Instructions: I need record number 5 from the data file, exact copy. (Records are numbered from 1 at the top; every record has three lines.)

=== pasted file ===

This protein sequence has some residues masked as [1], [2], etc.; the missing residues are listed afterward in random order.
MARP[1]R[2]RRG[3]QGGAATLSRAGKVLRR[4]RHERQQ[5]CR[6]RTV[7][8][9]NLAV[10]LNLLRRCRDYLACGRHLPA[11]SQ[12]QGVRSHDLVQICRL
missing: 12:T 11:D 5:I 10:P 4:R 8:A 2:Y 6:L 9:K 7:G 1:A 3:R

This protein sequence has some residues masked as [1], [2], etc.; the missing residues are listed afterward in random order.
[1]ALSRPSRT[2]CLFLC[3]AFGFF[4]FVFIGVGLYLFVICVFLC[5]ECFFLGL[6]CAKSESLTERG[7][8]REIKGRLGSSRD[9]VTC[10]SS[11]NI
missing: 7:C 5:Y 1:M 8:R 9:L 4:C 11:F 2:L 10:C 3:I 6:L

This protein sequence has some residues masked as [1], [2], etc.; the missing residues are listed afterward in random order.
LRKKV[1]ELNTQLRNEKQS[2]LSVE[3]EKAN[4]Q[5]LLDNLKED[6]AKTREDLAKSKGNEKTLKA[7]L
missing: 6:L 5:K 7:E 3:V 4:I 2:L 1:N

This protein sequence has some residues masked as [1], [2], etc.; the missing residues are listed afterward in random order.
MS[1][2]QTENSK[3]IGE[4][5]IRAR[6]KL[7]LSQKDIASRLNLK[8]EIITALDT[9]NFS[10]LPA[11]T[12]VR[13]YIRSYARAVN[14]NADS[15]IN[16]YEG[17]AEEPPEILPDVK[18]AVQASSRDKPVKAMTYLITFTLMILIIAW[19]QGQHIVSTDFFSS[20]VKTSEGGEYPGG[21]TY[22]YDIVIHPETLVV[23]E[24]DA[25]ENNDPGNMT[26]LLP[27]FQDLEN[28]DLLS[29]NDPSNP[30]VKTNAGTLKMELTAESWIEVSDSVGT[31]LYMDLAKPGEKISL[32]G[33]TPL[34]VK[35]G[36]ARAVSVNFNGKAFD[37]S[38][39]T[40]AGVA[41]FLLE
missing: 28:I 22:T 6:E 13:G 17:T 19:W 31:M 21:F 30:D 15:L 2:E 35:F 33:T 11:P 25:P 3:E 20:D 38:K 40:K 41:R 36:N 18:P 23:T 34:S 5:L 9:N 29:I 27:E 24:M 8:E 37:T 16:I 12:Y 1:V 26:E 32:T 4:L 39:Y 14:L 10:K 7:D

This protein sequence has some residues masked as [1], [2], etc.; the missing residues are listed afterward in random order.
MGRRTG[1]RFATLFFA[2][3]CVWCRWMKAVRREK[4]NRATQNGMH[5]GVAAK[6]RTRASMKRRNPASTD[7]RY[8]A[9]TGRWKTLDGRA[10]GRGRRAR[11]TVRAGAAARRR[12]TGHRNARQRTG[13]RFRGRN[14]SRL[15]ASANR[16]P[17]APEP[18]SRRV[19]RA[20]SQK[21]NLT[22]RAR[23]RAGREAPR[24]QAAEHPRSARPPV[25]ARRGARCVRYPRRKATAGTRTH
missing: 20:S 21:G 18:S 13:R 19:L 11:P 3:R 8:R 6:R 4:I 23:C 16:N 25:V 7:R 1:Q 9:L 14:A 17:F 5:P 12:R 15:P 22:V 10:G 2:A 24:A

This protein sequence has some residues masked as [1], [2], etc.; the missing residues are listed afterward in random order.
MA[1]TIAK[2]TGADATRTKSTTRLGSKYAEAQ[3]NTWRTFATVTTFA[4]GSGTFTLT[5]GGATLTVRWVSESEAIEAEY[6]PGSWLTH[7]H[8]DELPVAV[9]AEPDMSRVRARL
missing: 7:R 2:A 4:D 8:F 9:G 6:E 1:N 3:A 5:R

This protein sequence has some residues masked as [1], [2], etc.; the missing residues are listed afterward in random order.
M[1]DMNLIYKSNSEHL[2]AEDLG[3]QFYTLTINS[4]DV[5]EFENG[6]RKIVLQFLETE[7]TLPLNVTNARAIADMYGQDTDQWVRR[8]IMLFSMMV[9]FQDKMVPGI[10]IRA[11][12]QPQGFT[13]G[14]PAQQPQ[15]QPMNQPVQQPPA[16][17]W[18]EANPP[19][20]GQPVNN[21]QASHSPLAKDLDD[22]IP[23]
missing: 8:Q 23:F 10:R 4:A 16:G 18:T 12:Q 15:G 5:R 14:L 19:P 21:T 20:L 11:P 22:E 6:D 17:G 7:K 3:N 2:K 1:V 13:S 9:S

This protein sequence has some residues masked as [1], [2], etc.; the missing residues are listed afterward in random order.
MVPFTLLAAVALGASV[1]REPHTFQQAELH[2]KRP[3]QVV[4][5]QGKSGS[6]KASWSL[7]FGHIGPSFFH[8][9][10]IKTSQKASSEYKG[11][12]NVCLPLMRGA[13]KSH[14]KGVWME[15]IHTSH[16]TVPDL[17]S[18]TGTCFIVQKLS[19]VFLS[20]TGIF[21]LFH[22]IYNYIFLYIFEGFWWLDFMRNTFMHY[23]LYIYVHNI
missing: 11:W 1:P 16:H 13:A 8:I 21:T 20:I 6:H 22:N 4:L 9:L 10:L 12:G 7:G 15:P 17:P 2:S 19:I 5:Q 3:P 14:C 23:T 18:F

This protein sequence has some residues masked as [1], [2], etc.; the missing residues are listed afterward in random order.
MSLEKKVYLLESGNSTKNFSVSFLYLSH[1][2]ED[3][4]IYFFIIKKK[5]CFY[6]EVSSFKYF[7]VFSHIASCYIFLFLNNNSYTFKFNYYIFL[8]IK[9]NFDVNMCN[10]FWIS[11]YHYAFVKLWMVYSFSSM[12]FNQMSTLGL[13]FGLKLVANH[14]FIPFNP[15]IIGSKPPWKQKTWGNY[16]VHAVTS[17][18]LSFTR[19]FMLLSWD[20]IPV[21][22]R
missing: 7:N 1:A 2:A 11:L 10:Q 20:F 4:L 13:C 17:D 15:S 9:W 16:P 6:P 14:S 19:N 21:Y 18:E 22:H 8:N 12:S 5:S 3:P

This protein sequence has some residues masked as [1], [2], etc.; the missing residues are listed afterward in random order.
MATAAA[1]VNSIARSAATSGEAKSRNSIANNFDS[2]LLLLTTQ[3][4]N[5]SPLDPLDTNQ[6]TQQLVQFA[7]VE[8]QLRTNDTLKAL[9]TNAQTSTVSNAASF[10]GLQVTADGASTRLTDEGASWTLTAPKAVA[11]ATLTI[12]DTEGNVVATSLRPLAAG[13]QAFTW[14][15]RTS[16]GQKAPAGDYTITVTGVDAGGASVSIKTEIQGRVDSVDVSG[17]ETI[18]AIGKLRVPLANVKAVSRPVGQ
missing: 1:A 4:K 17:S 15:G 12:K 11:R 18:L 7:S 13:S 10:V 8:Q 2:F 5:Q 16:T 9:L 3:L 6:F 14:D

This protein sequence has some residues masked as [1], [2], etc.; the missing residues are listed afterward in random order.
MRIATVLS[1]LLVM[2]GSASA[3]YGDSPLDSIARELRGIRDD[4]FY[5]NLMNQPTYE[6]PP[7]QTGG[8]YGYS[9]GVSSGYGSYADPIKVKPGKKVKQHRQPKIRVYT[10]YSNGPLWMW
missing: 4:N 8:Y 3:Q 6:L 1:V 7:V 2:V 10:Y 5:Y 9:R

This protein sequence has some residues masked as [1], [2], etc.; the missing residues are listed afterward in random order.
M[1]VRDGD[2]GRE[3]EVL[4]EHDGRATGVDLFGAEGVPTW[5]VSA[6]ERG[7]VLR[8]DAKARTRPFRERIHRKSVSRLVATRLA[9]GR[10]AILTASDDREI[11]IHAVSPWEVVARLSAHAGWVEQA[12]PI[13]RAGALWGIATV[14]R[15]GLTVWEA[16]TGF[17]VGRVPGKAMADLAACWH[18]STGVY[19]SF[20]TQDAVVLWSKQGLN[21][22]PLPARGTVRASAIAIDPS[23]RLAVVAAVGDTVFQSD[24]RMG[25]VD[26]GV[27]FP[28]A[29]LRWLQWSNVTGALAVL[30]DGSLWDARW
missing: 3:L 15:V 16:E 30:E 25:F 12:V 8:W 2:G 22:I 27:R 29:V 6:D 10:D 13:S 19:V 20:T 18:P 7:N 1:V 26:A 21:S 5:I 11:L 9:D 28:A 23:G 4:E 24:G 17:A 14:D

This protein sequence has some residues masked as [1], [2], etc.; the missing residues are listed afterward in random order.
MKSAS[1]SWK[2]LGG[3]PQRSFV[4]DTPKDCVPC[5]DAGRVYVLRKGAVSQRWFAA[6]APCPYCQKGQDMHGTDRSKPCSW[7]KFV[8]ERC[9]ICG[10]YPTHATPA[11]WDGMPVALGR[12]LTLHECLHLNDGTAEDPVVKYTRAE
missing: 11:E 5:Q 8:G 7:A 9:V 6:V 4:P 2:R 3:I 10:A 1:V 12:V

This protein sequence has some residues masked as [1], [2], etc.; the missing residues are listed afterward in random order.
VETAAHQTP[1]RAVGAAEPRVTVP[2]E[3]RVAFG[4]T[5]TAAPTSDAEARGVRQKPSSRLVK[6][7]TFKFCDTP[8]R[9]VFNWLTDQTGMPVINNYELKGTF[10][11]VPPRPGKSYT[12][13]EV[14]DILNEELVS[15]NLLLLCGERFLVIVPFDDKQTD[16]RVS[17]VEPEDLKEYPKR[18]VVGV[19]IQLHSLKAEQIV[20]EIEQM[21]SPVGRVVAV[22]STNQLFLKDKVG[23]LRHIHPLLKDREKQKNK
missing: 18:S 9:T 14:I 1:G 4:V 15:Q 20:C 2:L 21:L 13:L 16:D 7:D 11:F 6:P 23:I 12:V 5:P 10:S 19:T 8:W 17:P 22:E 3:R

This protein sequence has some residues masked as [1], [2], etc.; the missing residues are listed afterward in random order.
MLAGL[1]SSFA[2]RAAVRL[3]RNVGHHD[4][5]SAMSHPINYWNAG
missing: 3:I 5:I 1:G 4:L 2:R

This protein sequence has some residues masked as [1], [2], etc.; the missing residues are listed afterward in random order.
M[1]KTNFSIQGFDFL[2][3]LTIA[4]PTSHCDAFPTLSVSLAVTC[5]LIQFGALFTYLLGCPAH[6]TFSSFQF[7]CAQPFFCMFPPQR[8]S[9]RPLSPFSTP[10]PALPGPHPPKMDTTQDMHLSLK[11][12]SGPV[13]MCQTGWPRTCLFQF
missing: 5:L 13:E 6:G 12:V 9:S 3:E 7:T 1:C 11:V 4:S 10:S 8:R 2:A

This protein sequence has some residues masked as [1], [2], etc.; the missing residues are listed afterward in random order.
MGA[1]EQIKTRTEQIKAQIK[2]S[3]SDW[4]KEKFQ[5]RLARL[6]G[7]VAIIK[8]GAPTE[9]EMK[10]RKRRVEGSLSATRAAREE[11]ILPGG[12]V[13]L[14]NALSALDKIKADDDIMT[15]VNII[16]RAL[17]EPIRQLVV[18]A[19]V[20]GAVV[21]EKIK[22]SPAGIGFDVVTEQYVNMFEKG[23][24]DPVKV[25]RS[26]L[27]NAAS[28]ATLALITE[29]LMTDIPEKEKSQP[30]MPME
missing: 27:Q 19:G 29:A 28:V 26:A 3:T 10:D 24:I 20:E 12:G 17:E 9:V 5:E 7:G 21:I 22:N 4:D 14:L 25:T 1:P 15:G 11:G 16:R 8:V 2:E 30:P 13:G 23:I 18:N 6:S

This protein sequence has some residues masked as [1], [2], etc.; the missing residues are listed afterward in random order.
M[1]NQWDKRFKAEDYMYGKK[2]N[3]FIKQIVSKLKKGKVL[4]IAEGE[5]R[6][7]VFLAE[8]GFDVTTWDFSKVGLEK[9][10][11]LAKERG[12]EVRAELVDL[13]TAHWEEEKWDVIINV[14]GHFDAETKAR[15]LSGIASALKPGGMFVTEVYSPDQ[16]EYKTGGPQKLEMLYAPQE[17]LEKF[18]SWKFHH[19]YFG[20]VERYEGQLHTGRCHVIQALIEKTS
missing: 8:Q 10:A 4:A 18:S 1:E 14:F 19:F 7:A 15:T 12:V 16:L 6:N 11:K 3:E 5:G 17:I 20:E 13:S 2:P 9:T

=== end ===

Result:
This protein sequence has some residues masked as [1], [2], etc.; the missing residues are listed afterward in random order.
MGRRTG[1]RFATLFFA[2][3]CVWCRWMKAVRREK[4]NRATQNGMH[5]GVAAK[6]RTRASMKRRNPASTD[7]RY[8]A[9]TGRWKTLDGRA[10]GRGRRAR[11]TVRAGAAARRR[12]TGHRNARQRTG[13]RFRGRN[14]SRL[15]ASANR[16]P[17]APEP[18]SRRV[19]RA[20]SQK[21]NLT[22]RAR[23]RAGREAPR[24]QAAEHPRSARPPV[25]ARRGARCVRYPRRKATAGTRTH
missing: 20:S 21:G 18:S 13:R 19:L 11:P 3:R 8:R 6:R 4:I 23:C 16:N 25:V 7:R 1:Q 9:L 14:A 17:F 5:P 12:R 15:P 22:V 10:G 2:A 24:A